The authors analyse that “time is neither side’s ally”; and this is correct. For Azerbaijan, the arms race is based on the country’s massive oil and gas revenues, which analysts say have already peaked. For Armenia and NK, the economic costs of the isolation orchestrated by Turkey and Azerbaijan make it difficult to keep up in this arms race. While these points explain the urgency for action, they do not provide for an artificial balance: Armenia has no incentive to start any military adventure, while Azerbaijan is even creating such incentives for itself, in particular by impeding the OSCE’s Minsk Group mediations. During the years, these mediations have produced a road map for peace already agreed by both sides’ foreign ministers, for the summit in Kazan (in 2011), as well as a list of confidence building measures (CBMs). However, President Aliyev renounced the road map negotiated by his foreign minister in Kazan, effectively stalling the deal, and Baku still refuses all proposed CBMs, demanding that NK first withdraw from the buffer zone, which is actually one point contained in the road map Aliyev rejected. In this way, Baku torpedoes the Minsk Group process and then complains about its ineffectiveness – all the while accelerating its arms acquisitions and declaring that even Armenia’s capital, Yerevan, is allegedly positioned on “ancient Azeri soil”.
A question of leverage
The urgency of CBMs cannot be underlined enough. The ICG mentions NK’s recent call for cooperation regarding the Sarsang water reservoir, which Baku again turned down. This reservoir could be misused by either side to cause a military escalation, for example through acts of sabotage. Re-establishing the hotline connection and denouncing the propaganda of hate are also vital components to allow for a breakthrough in the peace process. The question will be how the international community, especially the European Union, can exercise leverage on the side that so far blocks these CBMs, i.e. Azerbaijan. Waiting for a change of government in Baku may take too long. Azerbaijani lobbyists are currently re-floating an idea in Brussels to condition the EU’s Association Agreements (AA) to progress in the NK conflict resolution, knowing that Azerbaijan does not seek an AA and that Baku would thus receive a veto over Armenia’s relations with the EU. However, reformulated, this idea could work. First, it must include all sorts of agreements that the EU negotiates with both sides, including the energy partnership that Azerbaijan currently seeks with the EU. Secondly, the country in question needs to be able to fulfil the conditions alone, without depending on the other conflict party in its relationship with the EU. For example, the EU could help establish the Minsk Group’s proposed investigation mechanism for shooting incidents, even deploy observers. This CBM, accomplishable by each conflict party alone, could be a condition for contractual agreements with the EU.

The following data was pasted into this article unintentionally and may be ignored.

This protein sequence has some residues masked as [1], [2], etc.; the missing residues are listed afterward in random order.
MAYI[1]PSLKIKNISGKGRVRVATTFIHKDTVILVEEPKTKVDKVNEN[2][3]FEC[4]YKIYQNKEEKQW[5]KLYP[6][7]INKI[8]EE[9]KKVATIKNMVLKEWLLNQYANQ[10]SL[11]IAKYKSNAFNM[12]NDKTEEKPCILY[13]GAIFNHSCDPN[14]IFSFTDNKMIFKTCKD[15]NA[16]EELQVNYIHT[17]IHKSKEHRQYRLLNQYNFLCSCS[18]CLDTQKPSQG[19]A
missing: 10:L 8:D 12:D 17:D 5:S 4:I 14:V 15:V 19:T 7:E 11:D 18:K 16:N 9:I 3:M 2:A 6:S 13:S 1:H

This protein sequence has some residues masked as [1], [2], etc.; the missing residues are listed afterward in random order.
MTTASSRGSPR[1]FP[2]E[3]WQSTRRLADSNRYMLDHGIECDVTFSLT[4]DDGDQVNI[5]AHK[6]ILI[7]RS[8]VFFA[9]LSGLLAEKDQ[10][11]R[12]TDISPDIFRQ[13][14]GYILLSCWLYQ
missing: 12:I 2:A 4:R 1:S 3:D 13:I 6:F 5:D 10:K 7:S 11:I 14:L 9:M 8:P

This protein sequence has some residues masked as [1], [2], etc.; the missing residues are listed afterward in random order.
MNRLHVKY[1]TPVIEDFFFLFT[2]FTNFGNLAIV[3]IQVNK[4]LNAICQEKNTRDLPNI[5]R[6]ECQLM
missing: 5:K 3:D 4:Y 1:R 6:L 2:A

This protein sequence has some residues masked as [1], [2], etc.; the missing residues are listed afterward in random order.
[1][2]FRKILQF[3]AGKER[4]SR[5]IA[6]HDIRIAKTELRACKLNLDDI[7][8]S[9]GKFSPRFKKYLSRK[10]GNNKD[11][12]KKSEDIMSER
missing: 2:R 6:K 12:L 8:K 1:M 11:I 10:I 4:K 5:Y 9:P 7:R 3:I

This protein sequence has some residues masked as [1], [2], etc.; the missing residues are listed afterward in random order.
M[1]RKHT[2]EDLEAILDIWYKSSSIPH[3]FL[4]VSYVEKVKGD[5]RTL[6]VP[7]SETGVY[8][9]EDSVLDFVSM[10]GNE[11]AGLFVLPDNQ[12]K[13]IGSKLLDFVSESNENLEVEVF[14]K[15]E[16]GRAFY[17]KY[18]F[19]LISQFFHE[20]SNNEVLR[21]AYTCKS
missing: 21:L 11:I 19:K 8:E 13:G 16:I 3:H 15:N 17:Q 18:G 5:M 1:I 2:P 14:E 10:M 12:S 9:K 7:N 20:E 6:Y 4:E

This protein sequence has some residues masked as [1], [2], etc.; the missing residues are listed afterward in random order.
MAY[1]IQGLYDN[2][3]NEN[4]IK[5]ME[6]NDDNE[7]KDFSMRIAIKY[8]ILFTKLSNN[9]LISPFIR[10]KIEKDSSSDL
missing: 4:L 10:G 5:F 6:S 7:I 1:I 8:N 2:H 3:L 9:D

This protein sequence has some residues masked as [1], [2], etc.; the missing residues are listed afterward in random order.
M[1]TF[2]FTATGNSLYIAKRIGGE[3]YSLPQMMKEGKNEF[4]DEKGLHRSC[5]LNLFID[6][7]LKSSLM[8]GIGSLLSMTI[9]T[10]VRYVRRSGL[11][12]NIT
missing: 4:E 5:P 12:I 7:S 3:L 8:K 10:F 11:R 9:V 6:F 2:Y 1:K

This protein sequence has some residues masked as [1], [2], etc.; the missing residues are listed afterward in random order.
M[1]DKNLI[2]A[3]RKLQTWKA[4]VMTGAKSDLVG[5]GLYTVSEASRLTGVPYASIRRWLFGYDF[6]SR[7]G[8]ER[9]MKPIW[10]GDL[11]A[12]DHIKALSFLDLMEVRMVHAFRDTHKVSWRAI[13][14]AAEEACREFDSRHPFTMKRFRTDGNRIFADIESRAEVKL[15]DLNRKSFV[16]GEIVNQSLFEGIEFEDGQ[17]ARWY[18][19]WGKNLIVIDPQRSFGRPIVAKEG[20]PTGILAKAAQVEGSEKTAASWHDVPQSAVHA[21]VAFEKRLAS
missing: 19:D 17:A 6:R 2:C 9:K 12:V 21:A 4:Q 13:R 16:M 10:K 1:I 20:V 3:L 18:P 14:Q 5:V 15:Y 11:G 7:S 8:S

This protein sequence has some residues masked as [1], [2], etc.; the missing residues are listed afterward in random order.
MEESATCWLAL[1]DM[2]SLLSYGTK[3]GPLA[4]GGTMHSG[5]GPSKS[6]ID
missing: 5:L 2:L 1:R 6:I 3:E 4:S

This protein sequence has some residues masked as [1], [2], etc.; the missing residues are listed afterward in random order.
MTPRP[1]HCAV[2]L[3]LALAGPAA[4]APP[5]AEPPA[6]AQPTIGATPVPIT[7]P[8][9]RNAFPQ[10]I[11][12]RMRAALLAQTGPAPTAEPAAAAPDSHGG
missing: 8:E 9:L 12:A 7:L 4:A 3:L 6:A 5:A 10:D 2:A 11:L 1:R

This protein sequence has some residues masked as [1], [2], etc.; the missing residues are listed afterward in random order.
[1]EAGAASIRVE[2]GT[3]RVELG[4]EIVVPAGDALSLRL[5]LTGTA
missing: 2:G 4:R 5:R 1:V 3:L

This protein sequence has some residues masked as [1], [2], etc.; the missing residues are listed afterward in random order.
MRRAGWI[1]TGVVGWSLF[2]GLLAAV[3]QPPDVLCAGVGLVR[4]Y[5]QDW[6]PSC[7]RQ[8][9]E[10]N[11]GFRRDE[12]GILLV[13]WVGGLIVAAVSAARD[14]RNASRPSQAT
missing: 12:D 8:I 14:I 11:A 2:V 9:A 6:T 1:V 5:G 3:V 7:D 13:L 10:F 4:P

Michael Kambeck is co-founder of European Friends of Armenia and its Secretary General. He holds a PhD in Political Science from the University of Bonn and an MA in European Studies from the University of Leeds.